Trihaul Trucking: Finding the Best Lanes
You have two types of costs in the trucking business: fixed costs and variable costs. Fixed costs are what your truck costs whether you roll it or not – loan payments, insurance, maintenance, etc. Variable costs, like fuel, food, additional maintenance, etc. – increase every time you roll, but if they're increasing at least they mean you're working. Sometimes when you need a backhaul, you'll take a low rate just to get home, even though your variable cost to drive back is just as high.
Instead of settling for a straight round trip between Points A and B, you may be able to increase your loaded miles and profit by adding two higher-paying legs on your way back home – forming a triangle route or "trihaul."
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Say you haul a weekly load from Chicago to Dallas. You need a backhaul to re-position your truck in time for the next outbound trip, but that Dallas to Chicago lane doesn't pay much. With some smart planning, a little math, and a truckload rate index tool or a fully featured load board, here are three steps you can take to create profitable triangular routes.
If you're already putting time and energy into finding a backhaul, go one step further. Try a trihaul.
Ordinarily, triangle routes adding at least 250 miles to your trip will boost your total number of paid miles even when the rate is not substantially better than the original backhaul.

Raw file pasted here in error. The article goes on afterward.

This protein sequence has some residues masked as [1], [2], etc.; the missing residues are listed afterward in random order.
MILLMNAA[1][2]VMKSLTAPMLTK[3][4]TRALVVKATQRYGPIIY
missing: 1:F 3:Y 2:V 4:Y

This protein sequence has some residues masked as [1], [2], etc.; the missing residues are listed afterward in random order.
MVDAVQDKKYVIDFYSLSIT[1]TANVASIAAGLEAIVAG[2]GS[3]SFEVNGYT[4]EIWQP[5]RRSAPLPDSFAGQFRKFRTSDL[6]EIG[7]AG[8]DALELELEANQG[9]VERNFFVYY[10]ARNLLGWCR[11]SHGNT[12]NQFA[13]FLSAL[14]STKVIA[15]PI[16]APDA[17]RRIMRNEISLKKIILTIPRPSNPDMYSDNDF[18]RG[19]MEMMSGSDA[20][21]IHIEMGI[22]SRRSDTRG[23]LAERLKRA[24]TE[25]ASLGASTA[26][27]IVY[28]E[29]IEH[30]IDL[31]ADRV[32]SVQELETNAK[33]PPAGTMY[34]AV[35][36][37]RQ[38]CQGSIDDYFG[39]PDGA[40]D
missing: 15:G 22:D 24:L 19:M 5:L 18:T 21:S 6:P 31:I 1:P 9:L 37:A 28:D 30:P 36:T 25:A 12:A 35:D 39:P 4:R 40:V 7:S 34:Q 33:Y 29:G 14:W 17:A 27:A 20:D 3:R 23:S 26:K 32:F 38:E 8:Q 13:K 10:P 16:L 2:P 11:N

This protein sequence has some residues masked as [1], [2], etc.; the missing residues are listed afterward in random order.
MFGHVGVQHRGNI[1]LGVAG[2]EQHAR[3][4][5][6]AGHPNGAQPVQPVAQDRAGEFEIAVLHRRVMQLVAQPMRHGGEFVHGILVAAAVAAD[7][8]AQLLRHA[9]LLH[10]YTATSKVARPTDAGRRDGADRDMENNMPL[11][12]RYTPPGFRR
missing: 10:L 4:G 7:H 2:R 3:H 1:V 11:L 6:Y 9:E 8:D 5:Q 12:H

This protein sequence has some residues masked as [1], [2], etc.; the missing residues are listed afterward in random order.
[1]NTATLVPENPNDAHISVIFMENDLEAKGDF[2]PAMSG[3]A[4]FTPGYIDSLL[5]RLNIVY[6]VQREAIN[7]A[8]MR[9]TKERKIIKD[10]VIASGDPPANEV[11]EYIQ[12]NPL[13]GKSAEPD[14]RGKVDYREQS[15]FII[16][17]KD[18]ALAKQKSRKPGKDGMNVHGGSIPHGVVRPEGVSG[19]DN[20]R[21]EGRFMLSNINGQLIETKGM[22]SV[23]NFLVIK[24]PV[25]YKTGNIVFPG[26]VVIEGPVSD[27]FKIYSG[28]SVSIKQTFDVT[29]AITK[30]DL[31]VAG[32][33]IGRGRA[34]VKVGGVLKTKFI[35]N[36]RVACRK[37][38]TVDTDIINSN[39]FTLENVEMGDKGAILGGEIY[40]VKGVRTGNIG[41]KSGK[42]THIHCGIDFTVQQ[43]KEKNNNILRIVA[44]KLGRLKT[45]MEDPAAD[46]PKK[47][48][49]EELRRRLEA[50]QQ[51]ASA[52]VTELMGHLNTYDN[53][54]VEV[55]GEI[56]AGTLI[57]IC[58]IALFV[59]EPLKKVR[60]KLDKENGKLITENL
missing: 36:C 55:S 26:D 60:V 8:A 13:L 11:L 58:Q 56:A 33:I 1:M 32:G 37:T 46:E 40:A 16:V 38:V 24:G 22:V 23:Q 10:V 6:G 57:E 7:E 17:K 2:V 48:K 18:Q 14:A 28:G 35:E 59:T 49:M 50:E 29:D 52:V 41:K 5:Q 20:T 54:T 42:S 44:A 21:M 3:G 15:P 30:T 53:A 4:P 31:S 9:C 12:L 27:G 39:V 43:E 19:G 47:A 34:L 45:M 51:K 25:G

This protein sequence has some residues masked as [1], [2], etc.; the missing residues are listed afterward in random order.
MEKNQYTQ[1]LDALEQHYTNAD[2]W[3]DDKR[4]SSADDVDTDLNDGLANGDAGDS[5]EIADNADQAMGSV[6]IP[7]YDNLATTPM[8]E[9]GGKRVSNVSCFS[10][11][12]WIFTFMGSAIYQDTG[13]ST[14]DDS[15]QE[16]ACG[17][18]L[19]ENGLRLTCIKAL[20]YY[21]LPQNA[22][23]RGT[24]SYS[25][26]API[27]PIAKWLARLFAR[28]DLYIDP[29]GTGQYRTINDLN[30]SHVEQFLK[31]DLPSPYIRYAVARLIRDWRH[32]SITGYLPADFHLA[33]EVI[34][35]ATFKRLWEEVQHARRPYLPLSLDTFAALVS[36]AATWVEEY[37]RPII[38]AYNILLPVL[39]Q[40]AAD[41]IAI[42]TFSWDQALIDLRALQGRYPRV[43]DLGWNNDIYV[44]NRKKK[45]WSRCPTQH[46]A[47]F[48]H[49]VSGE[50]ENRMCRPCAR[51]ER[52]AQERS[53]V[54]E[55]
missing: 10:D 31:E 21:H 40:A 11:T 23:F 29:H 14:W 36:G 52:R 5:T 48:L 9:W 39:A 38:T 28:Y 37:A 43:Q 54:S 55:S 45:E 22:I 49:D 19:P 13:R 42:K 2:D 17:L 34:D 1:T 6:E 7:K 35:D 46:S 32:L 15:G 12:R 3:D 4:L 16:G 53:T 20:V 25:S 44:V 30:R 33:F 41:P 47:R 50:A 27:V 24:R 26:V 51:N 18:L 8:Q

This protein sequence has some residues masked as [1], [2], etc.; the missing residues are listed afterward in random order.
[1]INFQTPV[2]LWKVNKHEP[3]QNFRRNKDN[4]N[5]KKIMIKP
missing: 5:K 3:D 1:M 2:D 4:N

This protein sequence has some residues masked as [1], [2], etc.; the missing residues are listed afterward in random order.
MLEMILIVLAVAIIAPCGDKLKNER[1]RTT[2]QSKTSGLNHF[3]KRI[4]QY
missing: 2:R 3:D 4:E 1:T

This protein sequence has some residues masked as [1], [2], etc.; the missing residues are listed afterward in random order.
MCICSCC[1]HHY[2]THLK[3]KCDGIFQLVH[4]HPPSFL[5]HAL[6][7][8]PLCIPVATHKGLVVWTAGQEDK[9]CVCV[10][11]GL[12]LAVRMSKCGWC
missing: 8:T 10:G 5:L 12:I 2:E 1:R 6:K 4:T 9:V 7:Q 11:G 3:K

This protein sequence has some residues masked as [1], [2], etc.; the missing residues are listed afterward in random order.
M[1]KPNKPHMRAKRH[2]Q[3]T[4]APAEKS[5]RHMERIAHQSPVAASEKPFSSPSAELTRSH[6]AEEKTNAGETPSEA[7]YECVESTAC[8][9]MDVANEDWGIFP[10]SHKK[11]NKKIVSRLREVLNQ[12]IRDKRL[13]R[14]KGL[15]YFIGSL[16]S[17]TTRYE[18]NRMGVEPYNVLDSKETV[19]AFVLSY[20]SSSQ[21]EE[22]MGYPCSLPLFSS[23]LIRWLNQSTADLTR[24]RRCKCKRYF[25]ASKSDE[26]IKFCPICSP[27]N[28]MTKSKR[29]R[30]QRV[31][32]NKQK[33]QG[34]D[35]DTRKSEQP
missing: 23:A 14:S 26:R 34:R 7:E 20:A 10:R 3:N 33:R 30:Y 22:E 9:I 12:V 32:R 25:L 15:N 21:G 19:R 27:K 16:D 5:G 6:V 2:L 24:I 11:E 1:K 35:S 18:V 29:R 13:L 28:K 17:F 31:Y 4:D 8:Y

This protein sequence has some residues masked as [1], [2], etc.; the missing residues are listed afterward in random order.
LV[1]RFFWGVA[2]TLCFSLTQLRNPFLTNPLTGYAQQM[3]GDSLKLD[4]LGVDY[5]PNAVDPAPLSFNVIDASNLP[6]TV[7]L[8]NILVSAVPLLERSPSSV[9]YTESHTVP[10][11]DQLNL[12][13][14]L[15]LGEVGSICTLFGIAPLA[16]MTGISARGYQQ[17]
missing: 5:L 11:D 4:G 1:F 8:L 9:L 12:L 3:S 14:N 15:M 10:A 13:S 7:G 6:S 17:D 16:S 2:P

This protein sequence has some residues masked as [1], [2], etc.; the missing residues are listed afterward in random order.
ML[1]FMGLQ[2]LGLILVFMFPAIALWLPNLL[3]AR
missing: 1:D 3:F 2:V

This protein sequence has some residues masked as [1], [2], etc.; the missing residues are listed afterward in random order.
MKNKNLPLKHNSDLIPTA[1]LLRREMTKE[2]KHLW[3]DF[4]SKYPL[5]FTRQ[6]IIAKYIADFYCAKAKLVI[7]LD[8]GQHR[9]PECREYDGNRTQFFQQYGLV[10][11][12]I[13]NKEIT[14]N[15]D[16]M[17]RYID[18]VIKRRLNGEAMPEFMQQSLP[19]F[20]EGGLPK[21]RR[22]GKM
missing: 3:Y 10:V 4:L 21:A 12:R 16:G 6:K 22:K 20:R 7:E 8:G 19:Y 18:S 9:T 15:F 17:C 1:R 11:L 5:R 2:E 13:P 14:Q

Say you're in Dallas and need a paying run back to Chicago. First, look up mileage and rates from the Dallas metro area to major metro areas that are between 250 and 1,000 miles away. Eliminate cities that are less than 250 miles from Chicago. You can find this information on a load board or another source.
For this example, let's say going from Dallas to Kansas City and then to Chicago is the most profitable route. The extra Kansas City leg adds 175 miles to the trip, but both legs of the trihaul pay more than the straight backhaul from Dallas. Your variable costs would go up, but the higher prices you can charge means you make more profit for the trihaul than you would on the direct return trip from Dallas to Chicago.
The bottom line is that, together, the loads from Dallas to Point C and Point C to Chicago should put more money in your pocket than a straight backhaul.
On the second leg of your return trip look at outbound loads from your top "Point C" options and evaluate the market conditions that determine rates. Your load board may have a feature that helps you see the rates themselves.
Markets with a lot of outbound freight and a relatively high load-to-truck ratio are likely to have higher rates. If your load board has rate and demand indicators, look for the actual rates being paid by brokers in those lanes for the week, plus historic rate trends (they should go back at least one year plus a month for proper perspective). This information will help you to identify a handful of cities that are top candidates for the third point of your new triangle route.
List your revenues and costs for the two or three triangle routes and compare them to a straight round-trip. You can create your own spreadsheet or use calculators available at industry web sites. Once you have it set up, you can re-use the spreadsheet to analyze other routes quickly and efficiently. If you're already putting time and energy into finding a backhaul, go one step further. Try a trihaul.
Source: Mark Montague @ Truckinginfo.com